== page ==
Exterior Dimensions And Off-Road Capability

Exterior size is a critical component in trail capability – narrow and short are the order of the day, paying dividends in maneuverability and off-road angles. Here, Ford, Jeep, and Land Rover each offer the customer two wheelbase options.

  Ford Bronco Two-Door Jeep Wrangler Land Rover Defender 90
Length, inches (millimeters) 173.7 (4,412) 166.8 (4,237) 180.4 (4,582)
Width, in (mm) 75.9–79.3 (1,928–2,014) 73.8 (1,875) 78.6 (1,996)
Height, in (mm) 71.9–75.2 (1,826–1,910) 73.6 (1,868) 77.5 (1,969)
Wheelbase, in (mm) 100.4 (2,550) 96.8 (2,460) 101.9 (2,588)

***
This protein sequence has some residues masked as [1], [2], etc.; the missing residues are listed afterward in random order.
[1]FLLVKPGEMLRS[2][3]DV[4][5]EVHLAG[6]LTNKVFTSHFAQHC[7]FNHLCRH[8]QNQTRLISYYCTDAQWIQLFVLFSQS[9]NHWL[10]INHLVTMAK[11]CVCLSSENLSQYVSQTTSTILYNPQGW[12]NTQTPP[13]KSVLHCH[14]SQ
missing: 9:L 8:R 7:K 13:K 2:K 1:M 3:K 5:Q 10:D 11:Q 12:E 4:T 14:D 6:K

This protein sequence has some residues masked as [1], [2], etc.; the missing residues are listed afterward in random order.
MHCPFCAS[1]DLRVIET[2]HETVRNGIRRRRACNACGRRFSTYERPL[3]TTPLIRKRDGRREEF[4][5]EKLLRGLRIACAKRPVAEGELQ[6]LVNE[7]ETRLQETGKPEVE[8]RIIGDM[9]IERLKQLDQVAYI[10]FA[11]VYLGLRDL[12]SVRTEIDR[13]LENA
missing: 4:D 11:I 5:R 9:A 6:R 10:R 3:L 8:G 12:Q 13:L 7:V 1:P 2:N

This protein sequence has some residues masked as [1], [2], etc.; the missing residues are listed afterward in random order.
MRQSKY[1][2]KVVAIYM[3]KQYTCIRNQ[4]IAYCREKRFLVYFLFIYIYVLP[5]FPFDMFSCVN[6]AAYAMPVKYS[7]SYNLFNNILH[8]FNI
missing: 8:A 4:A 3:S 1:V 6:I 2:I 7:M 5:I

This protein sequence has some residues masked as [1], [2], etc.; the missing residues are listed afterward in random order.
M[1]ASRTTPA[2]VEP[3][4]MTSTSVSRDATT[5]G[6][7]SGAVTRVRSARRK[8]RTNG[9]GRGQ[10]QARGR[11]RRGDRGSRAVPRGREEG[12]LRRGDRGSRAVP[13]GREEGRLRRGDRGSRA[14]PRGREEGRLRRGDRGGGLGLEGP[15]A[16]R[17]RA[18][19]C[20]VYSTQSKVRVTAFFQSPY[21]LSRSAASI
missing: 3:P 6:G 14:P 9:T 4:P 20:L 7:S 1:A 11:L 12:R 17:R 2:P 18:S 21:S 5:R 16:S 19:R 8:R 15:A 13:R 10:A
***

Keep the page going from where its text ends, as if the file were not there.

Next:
Track F/R, in (mm) 65.0–66.9 (1,651–1,699) / 65.0–66.9 (1,651–1,699) 62.9 (1,598) / 62.9 (1,598) 67.2 (1,707) / 67.0 (1,702)
Maximum approach / breakover / departure angle 43.2 / 29.0 / 37.2 44.0 / 27.8 / 37.0 38.0 / 31.0 / 40.0
Maximum ground clearance, in (mm) 11.6 (295) 10.8 (274) 11.5 (292)
Wading depth, in (mm) 33.5 (851) 30.0 (762) 35.4 (899)
Curb weight, pounds (kilograms) N/A 3,919 (1,778)–4,222 (1,915)  4,830 (2,191)
  Ford Bronco Four-Door Jeep Wrangler Unlimited Land Rover Defender 110
Length, inches (millimeters) 189.4 (4,811) 188.4 (4,785)  197.6 (5,019)
Width, in (mm) 75.9–79.3 (1,928–2,014) 73.8 (1,875)  78.6 (1,996)
Height, in (mm) 72.9–75.3 (1,852–1,913) 73.6 (1,868.4)  77.4 (1,966)
Wheelbase, in (mm) 116.1 (2,949) 118.4 (3,008) 119.0 (3,023)
Track F/R, in (mm) 65.0–66.9 (1,651–1,699) / 65.0–66.9 (1,651–1,699) 62.9 (1,598) / 62.9 (1,598)  67.1 (1,704) / 66.9 (1,699)